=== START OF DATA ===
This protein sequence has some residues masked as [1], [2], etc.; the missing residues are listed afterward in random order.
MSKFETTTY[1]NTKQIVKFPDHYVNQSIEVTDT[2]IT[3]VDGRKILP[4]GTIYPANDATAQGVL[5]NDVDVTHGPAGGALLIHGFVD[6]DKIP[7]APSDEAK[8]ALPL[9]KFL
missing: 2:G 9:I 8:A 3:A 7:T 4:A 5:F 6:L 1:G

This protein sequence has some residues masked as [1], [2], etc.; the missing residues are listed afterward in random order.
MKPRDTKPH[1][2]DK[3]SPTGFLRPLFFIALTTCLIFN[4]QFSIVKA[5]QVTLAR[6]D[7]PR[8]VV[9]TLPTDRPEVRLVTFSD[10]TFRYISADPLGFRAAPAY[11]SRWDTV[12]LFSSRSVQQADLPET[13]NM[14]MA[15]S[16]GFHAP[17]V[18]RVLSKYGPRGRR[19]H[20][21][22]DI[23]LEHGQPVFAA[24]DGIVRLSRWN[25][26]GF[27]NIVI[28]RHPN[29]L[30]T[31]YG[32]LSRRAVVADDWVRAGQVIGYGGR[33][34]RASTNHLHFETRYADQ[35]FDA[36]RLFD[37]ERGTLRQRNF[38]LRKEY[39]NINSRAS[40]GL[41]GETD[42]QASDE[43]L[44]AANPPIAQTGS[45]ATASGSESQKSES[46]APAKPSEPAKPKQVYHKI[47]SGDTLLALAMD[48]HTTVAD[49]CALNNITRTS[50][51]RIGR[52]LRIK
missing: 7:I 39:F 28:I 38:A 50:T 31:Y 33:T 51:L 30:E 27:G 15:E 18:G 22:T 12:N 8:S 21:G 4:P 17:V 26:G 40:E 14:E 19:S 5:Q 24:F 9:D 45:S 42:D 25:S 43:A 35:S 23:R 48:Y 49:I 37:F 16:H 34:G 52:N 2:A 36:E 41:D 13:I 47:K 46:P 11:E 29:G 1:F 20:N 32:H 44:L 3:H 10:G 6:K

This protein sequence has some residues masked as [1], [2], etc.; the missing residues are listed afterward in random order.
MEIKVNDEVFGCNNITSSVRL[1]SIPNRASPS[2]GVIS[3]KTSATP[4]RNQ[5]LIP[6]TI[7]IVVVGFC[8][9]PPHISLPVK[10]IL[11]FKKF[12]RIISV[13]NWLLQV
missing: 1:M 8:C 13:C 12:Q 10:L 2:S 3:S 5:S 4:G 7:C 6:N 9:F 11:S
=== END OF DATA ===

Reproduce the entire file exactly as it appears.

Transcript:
This protein sequence has some residues masked as [1], [2], etc.; the missing residues are listed afterward in random order.
MSKFETTTY[1]NTKQIVKFPDHYVNQSIEVTDT[2]IT[3]VDGRKILP[4]GTIYPANDATAQGVL[5]NDVDVTHGPAGGALLIHGFVD[6]DKIP[7]APSDEAK[8]ALPL[9]KFL
missing: 2:G 9:I 8:A 3:A 7:T 4:A 5:F 6:L 1:G

This protein sequence has some residues masked as [1], [2], etc.; the missing residues are listed afterward in random order.
MKPRDTKPH[1][2]DK[3]SPTGFLRPLFFIALTTCLIFN[4]QFSIVKA[5]QVTLAR[6]D[7]PR[8]VV[9]TLPTDRPEVRLVTFSD[10]TFRYISADPLGFRAAPAY[11]SRWDTV[12]LFSSRSVQQADLPET[13]NM[14]MA[15]S[16]GFHAP[17]V[18]RVLSKYGPRGRR[19]H[20][21][22]DI[23]LEHGQPVFAA[24]DGIVRLSRWN[25][26]GF[27]NIVI[28]RHPN[29]L[30]T[31]YG[32]LSRRAVVADDWVRAGQVIGYGGR[33][34]RASTNHLHFETRYADQ[35]FDA[36]RLFD[37]ERGTLRQRNF[38]LRKEY[39]NINSRAS[40]GL[41]GETD[42]QASDE[43]L[44]AANPPIAQTGS[45]ATASGSESQKSES[46]APAKPSEPAKPKQVYHKI[47]SGDTLLALAMD[48]HTTVAD[49]CALNNITRTS[50][51]RIGR[52]LRIK
missing: 7:I 39:F 28:I 38:A 50:T 31:Y 33:T 51:L 30:E 27:G 15:E 18:G 22:T 12:N 8:S 21:G 4:P 17:V 26:G 40:E 14:E 19:S 5:Q 24:F 9:D 45:S 42:D 25:S 43:A 35:S 23:R 48:Y 49:I 37:F 16:H 34:G 52:N 2:A 36:E 41:D 13:I 47:K 46:P 11:E 29:G 1:F 20:N 32:H 44:L 3:H 10:G 6:K

This protein sequence has some residues masked as [1], [2], etc.; the missing residues are listed afterward in random order.
MEIKVNDEVFGCNNITSSVRL[1]SIPNRASPS[2]GVIS[3]KTSATP[4]RNQ[5]LIP[6]TI[7]IVVVGFC[8][9]PPHISLPVK[10]IL[11]FKKF[12]RIISV[13]NWLLQV
missing: 1:M 8:C 13:C 12:Q 10:L 2:S 3:S 5:S 4:G 7:C 6:N 9:F 11:S